ICD-10 Diagnosis Code K80.10

Calculus of gallbladder w chronic cholecyst w/o obstruction

Diagnosis Code K80.10

ICD-10: K80.10
Short Description: Calculus of gallbladder w chronic cholecyst w/o obstruction
Long Description: Calculus of gallbladder with chronic cholecystitis without obstruction
This is the 2018 version of the ICD-10-CM diagnosis code K80.10

Valid for Submission
The code K80.10 is valid for submission for HIPAA-covered transactions.

Code Classification
  • Diseases of the digestive system (K00–K93)
    • Disorders of gallbladder, biliary tract and pancreas (K80-K87)
      • Cholelithiasis (K80)

Information for Medical Professionals

Diagnostic Related Groups
The diagnosis code K80.10 is grouped in the following Diagnostic Related Group(s) (MS-DRG V35.0)


Convert to ICD-9 Additional informationCallout TooltipGeneral Equivalence Map
The ICD-10 and ICD-9 GEMs are used to facilitate linking between the diagnosis codes in ICD-9-CM and the new ICD-10-CM code set. The GEMs are the raw material from which providers, health information vendors and payers can derive specific applied mappings to meet their needs.

  • Calculus of gallbladder with cholecystitis
  • Cholelithiasis AND cholecystitis without obstruction
  • Cholelithiasis without obstruction
  • Chronic cholecystitis
  • Chronic cholecystitis with calculus
  • Perforated calculous chronic cholecystitis

Index of Diseases and Injuries
References found for the code K80.10 in the Index of Diseases and Injuries:

Information for Patients

Bile Duct Diseases

Your liver makes a digestive juice called bile. Your gallbladder stores it between meals. When you eat, your gallbladder pushes the bile into tubes called bile ducts. They carry the bile to your small intestine. The bile helps break down fat. It also helps the liver get rid of toxins and wastes.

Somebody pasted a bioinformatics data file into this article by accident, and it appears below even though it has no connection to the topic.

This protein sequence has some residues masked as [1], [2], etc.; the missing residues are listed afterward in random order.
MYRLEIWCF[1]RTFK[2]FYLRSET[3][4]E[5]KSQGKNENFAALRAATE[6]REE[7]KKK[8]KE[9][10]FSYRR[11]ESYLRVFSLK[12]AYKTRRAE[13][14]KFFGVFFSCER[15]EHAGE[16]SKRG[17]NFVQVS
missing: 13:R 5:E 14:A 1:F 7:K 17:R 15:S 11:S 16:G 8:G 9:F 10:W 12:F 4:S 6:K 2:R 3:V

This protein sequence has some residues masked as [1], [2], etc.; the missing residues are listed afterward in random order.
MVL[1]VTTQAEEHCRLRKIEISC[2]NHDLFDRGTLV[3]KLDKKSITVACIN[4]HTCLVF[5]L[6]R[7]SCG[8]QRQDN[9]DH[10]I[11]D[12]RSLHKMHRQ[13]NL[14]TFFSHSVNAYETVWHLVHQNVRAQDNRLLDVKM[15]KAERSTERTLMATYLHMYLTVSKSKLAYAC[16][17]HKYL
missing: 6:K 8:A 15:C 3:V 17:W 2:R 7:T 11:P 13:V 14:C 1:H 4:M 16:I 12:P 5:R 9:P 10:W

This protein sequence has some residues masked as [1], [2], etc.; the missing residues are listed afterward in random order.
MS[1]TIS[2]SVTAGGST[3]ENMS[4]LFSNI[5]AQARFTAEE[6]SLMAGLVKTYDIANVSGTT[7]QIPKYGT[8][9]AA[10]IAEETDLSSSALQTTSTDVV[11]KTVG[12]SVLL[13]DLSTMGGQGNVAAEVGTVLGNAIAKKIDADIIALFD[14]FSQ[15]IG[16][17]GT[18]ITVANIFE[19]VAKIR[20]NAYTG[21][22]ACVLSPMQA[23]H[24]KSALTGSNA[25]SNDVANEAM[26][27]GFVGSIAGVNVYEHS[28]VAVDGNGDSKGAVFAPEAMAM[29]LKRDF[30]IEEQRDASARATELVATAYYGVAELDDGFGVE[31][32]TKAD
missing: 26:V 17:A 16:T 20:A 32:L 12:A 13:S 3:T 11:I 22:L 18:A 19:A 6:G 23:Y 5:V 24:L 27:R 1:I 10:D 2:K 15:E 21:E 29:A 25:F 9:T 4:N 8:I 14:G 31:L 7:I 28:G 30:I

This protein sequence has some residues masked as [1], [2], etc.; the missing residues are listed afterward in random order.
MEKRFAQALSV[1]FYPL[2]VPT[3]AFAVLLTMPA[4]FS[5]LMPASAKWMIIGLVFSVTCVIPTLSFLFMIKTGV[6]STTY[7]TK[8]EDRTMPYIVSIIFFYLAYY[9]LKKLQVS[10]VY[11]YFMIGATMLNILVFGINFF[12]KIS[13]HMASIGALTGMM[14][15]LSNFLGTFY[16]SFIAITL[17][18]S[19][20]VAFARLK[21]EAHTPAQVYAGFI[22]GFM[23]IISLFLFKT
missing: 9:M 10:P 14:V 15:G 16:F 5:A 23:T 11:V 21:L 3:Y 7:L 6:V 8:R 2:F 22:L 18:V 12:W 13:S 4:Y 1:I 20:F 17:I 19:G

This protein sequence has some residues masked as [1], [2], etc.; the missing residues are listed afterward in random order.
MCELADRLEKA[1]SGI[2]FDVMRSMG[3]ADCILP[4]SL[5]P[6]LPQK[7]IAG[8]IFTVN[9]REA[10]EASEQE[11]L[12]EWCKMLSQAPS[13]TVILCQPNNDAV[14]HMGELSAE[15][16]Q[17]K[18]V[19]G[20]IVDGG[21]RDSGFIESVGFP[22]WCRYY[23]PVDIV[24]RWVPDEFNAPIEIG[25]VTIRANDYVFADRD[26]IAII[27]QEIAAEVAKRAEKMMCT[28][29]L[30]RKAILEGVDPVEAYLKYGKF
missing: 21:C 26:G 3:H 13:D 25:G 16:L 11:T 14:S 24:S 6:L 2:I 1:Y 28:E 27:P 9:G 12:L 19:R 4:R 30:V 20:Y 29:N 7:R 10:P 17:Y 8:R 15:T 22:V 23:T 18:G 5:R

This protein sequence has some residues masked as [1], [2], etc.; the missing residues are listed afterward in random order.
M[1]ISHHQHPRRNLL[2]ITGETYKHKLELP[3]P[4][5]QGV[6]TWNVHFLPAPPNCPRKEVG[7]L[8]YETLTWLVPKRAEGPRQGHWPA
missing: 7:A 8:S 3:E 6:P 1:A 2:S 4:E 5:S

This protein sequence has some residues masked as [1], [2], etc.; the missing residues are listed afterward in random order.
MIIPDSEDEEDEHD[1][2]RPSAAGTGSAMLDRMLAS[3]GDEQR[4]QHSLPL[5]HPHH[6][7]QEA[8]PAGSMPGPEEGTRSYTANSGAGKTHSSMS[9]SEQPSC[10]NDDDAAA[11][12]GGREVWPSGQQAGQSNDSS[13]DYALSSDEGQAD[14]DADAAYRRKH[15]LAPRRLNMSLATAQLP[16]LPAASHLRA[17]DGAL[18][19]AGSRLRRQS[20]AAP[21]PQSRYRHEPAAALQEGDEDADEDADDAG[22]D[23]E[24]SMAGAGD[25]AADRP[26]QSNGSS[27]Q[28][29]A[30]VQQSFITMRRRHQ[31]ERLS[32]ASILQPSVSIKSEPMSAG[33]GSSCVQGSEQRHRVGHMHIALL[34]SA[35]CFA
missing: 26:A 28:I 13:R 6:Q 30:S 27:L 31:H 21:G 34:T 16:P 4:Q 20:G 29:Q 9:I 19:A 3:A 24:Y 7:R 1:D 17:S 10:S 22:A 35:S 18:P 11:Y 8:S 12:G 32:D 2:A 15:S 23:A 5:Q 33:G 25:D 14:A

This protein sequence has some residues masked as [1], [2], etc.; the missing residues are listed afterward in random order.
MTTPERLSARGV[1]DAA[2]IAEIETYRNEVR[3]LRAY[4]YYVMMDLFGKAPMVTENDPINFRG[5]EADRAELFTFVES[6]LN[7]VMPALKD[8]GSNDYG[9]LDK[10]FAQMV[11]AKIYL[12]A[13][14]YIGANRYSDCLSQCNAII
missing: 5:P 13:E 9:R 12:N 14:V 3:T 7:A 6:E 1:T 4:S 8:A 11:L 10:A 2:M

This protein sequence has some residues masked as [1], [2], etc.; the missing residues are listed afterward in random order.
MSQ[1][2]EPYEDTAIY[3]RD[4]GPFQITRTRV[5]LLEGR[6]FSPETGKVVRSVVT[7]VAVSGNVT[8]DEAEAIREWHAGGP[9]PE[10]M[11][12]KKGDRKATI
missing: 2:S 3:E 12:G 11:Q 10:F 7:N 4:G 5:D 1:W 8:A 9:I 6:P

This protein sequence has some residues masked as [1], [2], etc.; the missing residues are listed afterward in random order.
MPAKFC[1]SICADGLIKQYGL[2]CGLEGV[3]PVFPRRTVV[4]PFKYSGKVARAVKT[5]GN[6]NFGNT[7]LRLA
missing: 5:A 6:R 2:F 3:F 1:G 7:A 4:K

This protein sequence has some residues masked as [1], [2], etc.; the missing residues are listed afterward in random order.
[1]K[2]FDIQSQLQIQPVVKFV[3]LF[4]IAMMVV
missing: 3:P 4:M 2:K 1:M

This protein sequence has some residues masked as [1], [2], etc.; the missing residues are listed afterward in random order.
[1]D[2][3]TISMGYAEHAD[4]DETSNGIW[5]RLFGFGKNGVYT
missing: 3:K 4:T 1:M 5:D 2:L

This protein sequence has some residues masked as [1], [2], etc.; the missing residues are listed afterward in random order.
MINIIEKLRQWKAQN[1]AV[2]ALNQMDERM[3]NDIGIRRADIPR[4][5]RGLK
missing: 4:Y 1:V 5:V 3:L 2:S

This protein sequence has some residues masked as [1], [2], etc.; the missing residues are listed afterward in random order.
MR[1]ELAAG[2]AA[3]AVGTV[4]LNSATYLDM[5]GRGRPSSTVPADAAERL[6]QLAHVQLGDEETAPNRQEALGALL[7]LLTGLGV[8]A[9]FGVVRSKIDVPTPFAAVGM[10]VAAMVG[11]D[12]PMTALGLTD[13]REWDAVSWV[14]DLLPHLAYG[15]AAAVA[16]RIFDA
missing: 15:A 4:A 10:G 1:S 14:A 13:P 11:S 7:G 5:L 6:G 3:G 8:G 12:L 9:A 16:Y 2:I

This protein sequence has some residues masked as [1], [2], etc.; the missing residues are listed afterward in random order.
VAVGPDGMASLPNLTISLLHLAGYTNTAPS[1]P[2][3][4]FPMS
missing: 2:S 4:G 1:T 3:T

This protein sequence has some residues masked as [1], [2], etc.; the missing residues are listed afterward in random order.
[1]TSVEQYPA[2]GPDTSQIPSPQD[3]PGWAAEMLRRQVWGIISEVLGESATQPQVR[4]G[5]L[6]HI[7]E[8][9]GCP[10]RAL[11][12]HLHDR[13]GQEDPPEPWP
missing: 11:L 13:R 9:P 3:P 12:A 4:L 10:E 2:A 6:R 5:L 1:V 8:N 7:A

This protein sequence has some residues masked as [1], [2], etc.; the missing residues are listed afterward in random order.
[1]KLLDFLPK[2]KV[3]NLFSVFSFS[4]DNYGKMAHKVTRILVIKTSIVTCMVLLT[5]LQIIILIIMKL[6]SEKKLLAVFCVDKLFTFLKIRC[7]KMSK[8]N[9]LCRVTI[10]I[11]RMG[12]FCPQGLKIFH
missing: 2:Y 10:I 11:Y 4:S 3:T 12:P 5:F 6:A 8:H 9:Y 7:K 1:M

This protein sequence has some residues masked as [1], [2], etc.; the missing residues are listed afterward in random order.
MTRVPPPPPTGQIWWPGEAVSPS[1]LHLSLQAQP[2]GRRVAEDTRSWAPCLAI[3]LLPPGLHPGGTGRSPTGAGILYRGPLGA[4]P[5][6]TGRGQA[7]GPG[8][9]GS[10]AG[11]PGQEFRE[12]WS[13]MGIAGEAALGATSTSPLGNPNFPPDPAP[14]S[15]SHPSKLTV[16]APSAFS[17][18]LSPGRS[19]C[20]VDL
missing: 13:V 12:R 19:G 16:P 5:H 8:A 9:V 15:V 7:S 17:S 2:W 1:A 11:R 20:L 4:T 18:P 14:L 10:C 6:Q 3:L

Different diseases can block the bile ducts and cause a problem with the flow of bile:

  • Gallstones, which can increase pressure in the gallbladder and cause a gallbladder attack. The pain usually lasts from one to several hours.
  • Cancer
  • Infections
  • Birth defects, such as biliary atresia. It is the most common reason for liver transplants in children in the United States.
  • Inflammation, which can cause scarring. Over time, this can lead to liver failure.

NIH: National Institute of Diabetes and Digestive and Kidney Diseases

  • ALP - blood test (Medical Encyclopedia)
  • Bile duct obstruction (Medical Encyclopedia)
  • Biliary atresia (Medical Encyclopedia)
  • Biliary stricture (Medical Encyclopedia)
  • Cholangitis (Medical Encyclopedia)
  • Cholestasis (Medical Encyclopedia)
  • ERCP (Medical Encyclopedia)
  • Gamma-glutamyl transpeptidase (GGT) blood test (Medical Encyclopedia)
  • Primary biliary cirrhosis (Medical Encyclopedia)



Also called: Cholelithiasis

Your gallbladder is a pear-shaped organ under your liver. It stores bile, a fluid made by your liver to digest fat. As your stomach and intestines digest food, your gallbladder releases bile through a tube called the common bile duct. The duct connects your gallbladder and liver to your small intestine.

Your gallbladder is most likely to give you trouble if something blocks the flow of bile through the bile ducts. That is usually a gallstone. Gallstones form when substances in bile harden. Gallstone attacks usually happen after you eat. Signs of a gallstone attack may include nausea, vomiting, or pain in the abdomen, back, or just under the right arm.

Gallstones are most common among older adults, women, overweight people, Native Americans and Mexican Americans.

Gallstones are often found during imaging tests for other health conditions. If you do not have symptoms, you usually do not need treatment. The most common treatment is removal of the gallbladder. Fortunately, you can live without a gallbladder. Bile has other ways to reach your small intestine.

NIH: National Institute of Diabetes and Digestive and Kidney Diseases

  • Choledocholithiasis (Medical Encyclopedia)
  • ERCP (Medical Encyclopedia)
  • Gallbladder removal - laparoscopic (Medical Encyclopedia)
  • Gallbladder removal - laparoscopic - discharge (Medical Encyclopedia)
  • Gallbladder removal - open (Medical Encyclopedia)
  • Gallstones (Medical Encyclopedia)
  • Gallstones - NIH (National Institute of Diabetes and Digestive and Kidney Diseases)

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